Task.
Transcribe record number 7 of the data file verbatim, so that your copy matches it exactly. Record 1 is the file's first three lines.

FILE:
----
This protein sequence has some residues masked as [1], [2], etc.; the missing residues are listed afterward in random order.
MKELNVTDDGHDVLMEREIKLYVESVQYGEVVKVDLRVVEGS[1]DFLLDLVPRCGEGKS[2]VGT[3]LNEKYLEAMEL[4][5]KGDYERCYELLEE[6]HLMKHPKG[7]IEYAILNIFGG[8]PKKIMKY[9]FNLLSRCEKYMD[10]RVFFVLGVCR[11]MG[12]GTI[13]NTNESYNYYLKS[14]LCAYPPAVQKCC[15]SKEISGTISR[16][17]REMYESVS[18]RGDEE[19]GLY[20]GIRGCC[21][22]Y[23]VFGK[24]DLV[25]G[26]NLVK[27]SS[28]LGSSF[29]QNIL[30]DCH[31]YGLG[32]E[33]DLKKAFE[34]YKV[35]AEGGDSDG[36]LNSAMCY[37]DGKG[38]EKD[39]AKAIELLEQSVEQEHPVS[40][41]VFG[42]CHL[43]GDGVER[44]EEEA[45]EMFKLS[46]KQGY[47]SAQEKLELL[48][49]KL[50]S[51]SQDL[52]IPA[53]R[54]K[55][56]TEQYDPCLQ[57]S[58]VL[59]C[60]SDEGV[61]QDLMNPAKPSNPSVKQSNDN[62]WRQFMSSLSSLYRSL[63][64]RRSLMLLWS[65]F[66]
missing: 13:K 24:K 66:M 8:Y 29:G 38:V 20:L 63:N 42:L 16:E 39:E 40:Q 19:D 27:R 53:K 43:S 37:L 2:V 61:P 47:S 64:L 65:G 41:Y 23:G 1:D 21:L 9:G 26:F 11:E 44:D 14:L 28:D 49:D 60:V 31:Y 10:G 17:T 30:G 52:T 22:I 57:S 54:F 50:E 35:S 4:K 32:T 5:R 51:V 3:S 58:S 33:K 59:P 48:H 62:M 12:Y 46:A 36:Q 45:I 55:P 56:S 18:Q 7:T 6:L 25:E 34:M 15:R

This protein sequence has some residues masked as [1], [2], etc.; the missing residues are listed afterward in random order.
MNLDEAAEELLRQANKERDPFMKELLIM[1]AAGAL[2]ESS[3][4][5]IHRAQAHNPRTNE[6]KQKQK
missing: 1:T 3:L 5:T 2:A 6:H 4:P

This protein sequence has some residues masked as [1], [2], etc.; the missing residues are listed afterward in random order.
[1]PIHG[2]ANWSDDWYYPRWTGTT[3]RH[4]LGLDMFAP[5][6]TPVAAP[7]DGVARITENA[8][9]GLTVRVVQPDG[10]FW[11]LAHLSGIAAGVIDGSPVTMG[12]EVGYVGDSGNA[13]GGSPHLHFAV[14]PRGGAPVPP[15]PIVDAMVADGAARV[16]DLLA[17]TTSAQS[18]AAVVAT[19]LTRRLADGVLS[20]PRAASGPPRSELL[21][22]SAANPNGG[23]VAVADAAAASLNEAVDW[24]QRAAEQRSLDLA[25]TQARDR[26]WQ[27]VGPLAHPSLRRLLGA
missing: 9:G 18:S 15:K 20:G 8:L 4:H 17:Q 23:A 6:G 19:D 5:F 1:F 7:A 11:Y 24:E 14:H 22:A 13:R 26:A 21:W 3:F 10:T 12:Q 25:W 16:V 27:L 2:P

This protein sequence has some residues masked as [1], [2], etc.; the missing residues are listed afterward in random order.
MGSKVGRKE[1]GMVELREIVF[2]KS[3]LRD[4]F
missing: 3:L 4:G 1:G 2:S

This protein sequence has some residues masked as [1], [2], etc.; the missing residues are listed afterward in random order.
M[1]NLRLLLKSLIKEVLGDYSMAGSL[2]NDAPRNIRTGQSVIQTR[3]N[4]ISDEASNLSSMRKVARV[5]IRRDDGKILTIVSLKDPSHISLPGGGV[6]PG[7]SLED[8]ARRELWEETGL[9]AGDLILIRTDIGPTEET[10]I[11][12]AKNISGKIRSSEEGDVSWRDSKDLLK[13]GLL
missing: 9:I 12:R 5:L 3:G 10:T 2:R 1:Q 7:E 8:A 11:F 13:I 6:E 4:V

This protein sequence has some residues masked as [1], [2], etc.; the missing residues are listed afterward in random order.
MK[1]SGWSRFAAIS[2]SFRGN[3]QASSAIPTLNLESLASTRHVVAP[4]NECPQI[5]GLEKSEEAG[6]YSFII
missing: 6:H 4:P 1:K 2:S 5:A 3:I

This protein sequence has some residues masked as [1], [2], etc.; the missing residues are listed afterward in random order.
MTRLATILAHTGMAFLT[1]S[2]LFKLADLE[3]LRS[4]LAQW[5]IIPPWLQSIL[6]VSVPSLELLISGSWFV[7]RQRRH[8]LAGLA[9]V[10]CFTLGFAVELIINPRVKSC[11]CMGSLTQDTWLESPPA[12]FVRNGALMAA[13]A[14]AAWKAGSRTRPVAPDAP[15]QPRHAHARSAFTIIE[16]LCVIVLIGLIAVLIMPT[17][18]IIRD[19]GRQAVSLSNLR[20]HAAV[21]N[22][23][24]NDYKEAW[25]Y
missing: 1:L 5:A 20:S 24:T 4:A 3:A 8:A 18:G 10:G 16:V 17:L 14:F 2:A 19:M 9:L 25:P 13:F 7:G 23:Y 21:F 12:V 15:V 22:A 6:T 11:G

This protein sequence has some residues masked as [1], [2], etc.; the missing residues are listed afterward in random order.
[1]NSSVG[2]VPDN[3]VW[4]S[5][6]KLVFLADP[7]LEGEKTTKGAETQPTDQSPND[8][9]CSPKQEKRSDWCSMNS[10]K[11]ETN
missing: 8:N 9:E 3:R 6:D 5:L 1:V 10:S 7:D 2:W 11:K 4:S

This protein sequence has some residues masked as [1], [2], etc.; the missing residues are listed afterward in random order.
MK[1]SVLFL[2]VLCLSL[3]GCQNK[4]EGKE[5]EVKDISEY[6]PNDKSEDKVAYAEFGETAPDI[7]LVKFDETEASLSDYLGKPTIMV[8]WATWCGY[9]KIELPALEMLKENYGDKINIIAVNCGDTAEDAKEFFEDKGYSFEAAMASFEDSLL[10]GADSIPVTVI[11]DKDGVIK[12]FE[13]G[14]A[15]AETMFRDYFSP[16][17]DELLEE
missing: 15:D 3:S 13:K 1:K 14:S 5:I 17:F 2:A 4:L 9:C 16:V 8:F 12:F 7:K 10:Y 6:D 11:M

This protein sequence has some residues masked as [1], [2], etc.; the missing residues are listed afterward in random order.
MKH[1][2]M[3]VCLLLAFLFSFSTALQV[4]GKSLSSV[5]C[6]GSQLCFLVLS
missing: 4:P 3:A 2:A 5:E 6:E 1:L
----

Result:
This protein sequence has some residues masked as [1], [2], etc.; the missing residues are listed afterward in random order.
MTRLATILAHTGMAFLT[1]S[2]LFKLADLE[3]LRS[4]LAQW[5]IIPPWLQSIL[6]VSVPSLELLISGSWFV[7]RQRRH[8]LAGLA[9]V[10]CFTLGFAVELIINPRVKSC[11]CMGSLTQDTWLESPPA[12]FVRNGALMAA[13]A[14]AAWKAGSRTRPVAPDAP[15]QPRHAHARSAFTIIE[16]LCVIVLIGLIAVLIMPT[17][18]IIRD[19]GRQAVSLSNLR[20]HAAV[21]N[22][23][24]NDYKEAW[25]Y
missing: 1:L 5:A 20:S 24:T 4:A 3:A 8:A 18:G 10:G 16:V 17:L 14:F 2:A 19:M 9:L 25:P 13:F 7:G 23:Y 21:F 12:V 15:V 22:A 6:T 11:G